Canada throws money at cybersecurity shortcomings
The Canadian government has unlocked $155 million in funding to bolster cyber security, just as the Auditor General issued a negative report.
In its Fall 2012 report, the Auditor General found that the government has failed to deliver on key promises made in 2001, when it said that it would partner with private sector organizations to protect critical national infrastructure (CNI). These partnerships have not been established in all sectors, and coverage is incomplete.
"This lack of progress limits Public Safety Canada's ability to communicate with critical infrastructure owners and operators," said the Auditor General's report.
Some of the $155 million, announced in mid-October by Vic Toews, Public Safety minister, will go to the Canadian Cyber Incident Response Centre, but $13.4 million will be spent on bringing the Canadian Cyber Incident Response Centre (CCIRC) up to par. Launched seven years ago to collect and disseminate cyber threat information, it is still not operating on a 24/7 basis as originally intended, said the report, and many stakeholders still fail to understand its role.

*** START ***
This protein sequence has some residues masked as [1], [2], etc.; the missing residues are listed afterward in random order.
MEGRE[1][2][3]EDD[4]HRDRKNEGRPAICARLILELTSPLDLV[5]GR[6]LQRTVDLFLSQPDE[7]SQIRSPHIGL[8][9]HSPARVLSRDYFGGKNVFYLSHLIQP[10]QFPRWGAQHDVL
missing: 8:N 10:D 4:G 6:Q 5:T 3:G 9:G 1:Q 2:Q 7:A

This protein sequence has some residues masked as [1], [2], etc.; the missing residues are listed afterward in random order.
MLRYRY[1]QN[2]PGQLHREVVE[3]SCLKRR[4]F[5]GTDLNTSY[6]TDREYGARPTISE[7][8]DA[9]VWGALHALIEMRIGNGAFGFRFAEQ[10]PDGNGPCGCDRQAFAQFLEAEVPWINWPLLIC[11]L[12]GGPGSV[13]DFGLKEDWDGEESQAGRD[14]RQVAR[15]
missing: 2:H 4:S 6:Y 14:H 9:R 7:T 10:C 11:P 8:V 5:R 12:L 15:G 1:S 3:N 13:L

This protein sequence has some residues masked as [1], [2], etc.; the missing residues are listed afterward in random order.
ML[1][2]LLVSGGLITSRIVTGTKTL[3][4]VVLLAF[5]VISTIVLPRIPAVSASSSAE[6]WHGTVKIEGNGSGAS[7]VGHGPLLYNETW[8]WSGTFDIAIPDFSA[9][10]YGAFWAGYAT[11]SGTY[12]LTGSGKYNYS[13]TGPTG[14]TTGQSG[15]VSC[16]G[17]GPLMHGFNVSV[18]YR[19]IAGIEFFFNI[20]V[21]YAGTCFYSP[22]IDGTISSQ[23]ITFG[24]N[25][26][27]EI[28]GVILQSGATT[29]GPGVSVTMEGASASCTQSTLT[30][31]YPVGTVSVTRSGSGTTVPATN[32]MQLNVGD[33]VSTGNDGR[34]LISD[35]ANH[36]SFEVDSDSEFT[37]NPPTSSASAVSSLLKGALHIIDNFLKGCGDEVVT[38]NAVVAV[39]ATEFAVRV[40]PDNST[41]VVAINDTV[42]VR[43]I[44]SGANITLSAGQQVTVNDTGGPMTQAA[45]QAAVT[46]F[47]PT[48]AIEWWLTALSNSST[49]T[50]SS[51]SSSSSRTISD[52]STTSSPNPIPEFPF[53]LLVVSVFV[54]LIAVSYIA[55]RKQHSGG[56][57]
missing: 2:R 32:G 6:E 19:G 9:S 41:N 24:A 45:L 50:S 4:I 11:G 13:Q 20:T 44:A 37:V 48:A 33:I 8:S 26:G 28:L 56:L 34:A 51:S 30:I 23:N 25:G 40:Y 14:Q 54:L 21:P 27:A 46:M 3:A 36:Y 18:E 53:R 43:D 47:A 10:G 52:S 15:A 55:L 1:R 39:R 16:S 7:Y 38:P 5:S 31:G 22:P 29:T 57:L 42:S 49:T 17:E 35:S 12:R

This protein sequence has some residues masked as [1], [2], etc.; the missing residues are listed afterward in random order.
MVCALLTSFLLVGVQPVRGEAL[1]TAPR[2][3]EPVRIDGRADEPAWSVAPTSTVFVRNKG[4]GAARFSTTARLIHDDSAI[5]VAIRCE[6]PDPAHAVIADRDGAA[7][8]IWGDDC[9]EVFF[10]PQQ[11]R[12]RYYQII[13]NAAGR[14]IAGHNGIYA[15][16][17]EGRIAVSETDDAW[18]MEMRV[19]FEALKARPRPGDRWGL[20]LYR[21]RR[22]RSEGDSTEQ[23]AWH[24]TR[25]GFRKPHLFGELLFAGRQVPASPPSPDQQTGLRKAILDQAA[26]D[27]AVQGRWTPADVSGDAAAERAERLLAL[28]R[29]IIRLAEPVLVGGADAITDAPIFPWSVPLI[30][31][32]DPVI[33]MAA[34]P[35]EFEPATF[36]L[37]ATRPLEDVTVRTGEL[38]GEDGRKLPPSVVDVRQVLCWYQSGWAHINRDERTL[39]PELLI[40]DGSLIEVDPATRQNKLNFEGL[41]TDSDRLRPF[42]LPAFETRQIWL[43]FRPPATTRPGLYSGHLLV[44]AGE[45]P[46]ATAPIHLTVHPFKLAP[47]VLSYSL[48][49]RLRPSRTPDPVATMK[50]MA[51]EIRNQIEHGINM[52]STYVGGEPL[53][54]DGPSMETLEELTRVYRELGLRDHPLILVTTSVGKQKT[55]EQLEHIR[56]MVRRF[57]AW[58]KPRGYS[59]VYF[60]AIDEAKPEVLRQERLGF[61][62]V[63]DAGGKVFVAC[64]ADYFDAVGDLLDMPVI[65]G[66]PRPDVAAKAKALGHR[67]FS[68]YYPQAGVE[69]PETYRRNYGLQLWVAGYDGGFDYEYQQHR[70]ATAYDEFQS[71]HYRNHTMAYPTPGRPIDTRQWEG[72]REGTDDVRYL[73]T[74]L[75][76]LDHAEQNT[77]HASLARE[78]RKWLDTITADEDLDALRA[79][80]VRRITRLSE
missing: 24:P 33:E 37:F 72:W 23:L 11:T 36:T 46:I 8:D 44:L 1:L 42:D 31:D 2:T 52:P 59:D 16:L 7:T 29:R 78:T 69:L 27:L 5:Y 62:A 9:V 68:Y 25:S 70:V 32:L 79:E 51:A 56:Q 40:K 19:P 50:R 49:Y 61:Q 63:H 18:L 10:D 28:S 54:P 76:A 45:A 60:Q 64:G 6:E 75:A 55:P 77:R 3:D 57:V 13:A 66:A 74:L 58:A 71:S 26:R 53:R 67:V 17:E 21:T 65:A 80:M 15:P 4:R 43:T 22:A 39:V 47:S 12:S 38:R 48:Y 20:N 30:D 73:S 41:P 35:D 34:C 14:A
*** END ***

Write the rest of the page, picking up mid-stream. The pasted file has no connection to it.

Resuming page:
The extra money will increase staffing from seven to 23 and get it running 15 hours per day, seven days per week.
Although the Canadian Cyber Security Strategy, announced in 2010, drew the issue into clear focus, it too has suffered from a lack of follow-through, said the Auditor General. It does not yet have an action plan to guide its implementation, said the report, which called for an interdepartmental action plan to help get things done, and monitor progress.
Not including the latest funding round, the Canadian Government has earmarked $780 million in funding since 2001 for security agencies where CNI protection was one of the goals, according to the report. The Auditor General could not find out how much was specifically earmarked for guarding CNI.